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Becoming Literate Together: Notes Towards Day 1 (Tues, Jan. 17)

Anne Dalke's picture

I. Get-acquainted carousel:
1) if you were an imaginary (literary, filmic, gaming) character, who would you be?
2) what is your name and preferred pronoun?
(tell each other all the pronouns you’ve ever heard of)
how do you identify yourself racially and/or ethnically?
(how have others identified you racially and/or ethnically?)
3) what do you remember about learning to read?
where were you, who was with you, what was happening?
4) what do you remember about learning to write?
where were you, who was with you, what was happening?
5) what are you looking for/why did you sign up for this pair of courses?
6) what might you be worried/concerned about our talking with regard to these classes?
7) back to imagining: if you were an institution (a school, a church, a community organization?) what might that be?
8) what get-acquainted question should we have asked, but didn't?

II. Jody: What emerged that surprised/ interested you?
[be sure to get names/pronouns]

III. (Anne, by 3:10): The arc for our becoming (more? differently?) literate t/here together/
overview of what will be happening among us this semester.

The “arc” of this cluster:
what it means to become literate--
about literacy,
in schools,
about schooling,
about prisons,
in and outside prisons, 
and in resistance to them.

Course is hosted not on Moodle, but Serendip, an "digital eco-system,"
open to the world, with many other virtues that will become clear in time!
Our overfull "syllaship" is on-line @

bookmark it, check in prep for every class; will change as the semester goes on, be sure to "re-fresh" each time you go back.

A lot of our class readings are available via active on-line links from the syllabus;
you should print these off and mark 'em up, or read 'em on-line using digital annotation tools;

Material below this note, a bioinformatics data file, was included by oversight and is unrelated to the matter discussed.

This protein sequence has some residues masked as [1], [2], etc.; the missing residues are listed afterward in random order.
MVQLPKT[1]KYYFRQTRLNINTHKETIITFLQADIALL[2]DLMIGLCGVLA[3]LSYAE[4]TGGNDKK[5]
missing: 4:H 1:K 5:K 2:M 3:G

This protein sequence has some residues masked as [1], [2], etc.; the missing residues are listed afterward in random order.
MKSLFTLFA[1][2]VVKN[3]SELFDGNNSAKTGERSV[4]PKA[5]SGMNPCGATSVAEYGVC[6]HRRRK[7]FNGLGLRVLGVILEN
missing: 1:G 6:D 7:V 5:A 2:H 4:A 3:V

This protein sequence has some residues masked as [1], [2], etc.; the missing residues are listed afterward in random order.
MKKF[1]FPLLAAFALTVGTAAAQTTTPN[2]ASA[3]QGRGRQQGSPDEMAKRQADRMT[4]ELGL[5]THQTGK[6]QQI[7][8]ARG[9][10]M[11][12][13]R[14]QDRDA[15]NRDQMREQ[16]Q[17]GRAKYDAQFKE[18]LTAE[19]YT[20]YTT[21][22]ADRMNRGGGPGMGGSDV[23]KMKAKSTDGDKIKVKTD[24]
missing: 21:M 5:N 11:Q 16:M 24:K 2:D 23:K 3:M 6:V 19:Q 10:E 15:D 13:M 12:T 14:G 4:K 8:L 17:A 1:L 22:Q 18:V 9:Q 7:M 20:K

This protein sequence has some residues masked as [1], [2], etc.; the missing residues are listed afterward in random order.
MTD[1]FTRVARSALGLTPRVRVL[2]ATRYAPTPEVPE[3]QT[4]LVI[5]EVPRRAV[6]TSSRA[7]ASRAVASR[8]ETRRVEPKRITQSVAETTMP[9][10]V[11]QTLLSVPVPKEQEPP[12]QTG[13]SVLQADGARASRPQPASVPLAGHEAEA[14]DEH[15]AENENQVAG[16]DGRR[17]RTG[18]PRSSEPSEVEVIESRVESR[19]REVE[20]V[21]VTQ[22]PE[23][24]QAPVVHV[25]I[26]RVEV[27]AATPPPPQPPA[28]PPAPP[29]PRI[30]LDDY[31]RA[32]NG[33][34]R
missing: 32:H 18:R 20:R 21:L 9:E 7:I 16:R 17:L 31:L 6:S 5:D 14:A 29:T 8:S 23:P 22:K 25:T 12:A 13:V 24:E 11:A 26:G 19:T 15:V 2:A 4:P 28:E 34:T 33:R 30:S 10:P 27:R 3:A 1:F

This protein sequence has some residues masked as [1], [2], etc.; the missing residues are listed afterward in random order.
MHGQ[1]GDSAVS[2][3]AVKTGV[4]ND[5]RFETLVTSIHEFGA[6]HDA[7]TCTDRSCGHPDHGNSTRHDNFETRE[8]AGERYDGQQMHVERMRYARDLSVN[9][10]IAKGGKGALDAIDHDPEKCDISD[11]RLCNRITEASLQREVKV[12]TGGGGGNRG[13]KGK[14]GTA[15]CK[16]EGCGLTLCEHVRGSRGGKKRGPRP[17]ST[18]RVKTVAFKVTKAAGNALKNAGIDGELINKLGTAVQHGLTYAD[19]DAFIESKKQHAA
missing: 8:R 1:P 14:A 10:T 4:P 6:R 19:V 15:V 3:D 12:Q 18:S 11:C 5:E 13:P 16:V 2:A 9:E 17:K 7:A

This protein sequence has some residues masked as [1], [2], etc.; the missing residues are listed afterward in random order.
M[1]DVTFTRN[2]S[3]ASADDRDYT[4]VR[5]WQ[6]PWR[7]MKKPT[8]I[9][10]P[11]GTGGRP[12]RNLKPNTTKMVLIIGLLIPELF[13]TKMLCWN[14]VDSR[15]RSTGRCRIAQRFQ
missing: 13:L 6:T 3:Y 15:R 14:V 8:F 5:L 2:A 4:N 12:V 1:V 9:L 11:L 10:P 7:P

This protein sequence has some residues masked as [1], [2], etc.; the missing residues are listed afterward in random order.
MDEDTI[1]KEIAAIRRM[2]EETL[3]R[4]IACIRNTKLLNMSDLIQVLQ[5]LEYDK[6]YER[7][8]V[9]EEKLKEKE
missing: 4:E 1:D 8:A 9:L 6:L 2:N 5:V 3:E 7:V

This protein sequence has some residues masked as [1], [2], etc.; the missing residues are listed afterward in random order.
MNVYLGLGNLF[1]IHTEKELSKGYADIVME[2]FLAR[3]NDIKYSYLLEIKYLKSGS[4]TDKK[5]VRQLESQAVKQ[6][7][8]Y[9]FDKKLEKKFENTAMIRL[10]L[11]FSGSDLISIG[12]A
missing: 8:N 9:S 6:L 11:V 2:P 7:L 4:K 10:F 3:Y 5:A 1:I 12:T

DO NOT COME to class without an accessible text!
(we'll talk soon about class-wide agreements re: using computers in class, etc.)

Buy, check out, or plan to share five book-length works--
Kirk Branch, Eyes on the Ought to Be: What We Teach About When We Teach About Literacy
Narrative of the Life of Frederick Douglass, an American Slave, Written by Himself
Jennifer Gonnerman, Life on the Outside: The Prison Odyssey of Elaine Bartlett
Angela Davis, Are Prisons Obsolete?
[a trickster novel to end....!]
all available from the Bryn Mawr Bookshop and on reserve in Canaday.
If you are buying the books, we urge you to use the Bookshop: want to keep it,
prices are competitive, sometimes even better than, Amazon. Try it!

The basic pattern for our reading-talking-thinking-and-writing:
you'll have new material to read for each Tues/Thurs class;
Wednesdays we will focus mostly on our praxis experiences
(often some reading in preparation for those discussions, too).
Once/week on Thursdays by midnight, you'll post a
reflection about these readings/discussions.

Once/week you'll also go to your praxis site (Jody will discuss momentarily!);
every Sunday by midnight also post about those experiences.

Along w/ these twice-weekly postings, you will also
have more “formal” writing assignments:
three 6-pp. "web events," due once/month;
we'll have individual writing conferences,
and in-class writing workshops in preparation for these.

What is (probably) distinct about these 2 classes is the form of evaluation:
we will not grade any of your individual work. At the end of the semester,
you will complete a portfolio of all your work, and evaluate yourself.
We'll prepare a checklist of our expectations and put it on-line
(this is not mysterious: be present in class and conferences,
contribute in-person and on-line, post your web events on time,
be responsive to instruction, engaged in the conversation...).

We'll put up notes towards our class discussions; if you need to miss a class,
please tell us ahead of time, and why, read over the notes,
and do an extra posting on "what you would have said," if you had been here.

N.B.: our belief in education as a collective endeavor,
our shared responsibility for each other's learning....
dialogic/co-constructed: making knowledge together,
challenging, testing what we think we know...
will focus more next week on how to make that real

What else?

Questions about any of these details of "course-keeping"?

reminder that links to all these pages--on-line course forum,
syllabus, instructions for posting, a growing file of "course notes"
--are available as links from our cluster home page @

IV. (Nell, by 3:15): Review of praxis placements: this is a complicated process!
* what we know
* what we need to know

V. (Jody, to end): For tomorrow: becoming literate about prisons
Brian Stephenson, Introduction: “Higher Ground,” Just Mercy: A Story of Justice and Redemption (Spiegel & Grau, 2015), pp. 3-18:

Juleyka Lantigua-Williams, “Ava DuVernay's 13th Reframes American History,” The Atlantic (October 6, 2016):

In-class viewing: 13th. Directed by Ava DuVernay, featuring Michelle Alexander, Cory Booker, Angela Davis, Henry Louis Gates, Van Jones, Bryan Stevenson and others. Kandoo Films, 2016 (100 minutes).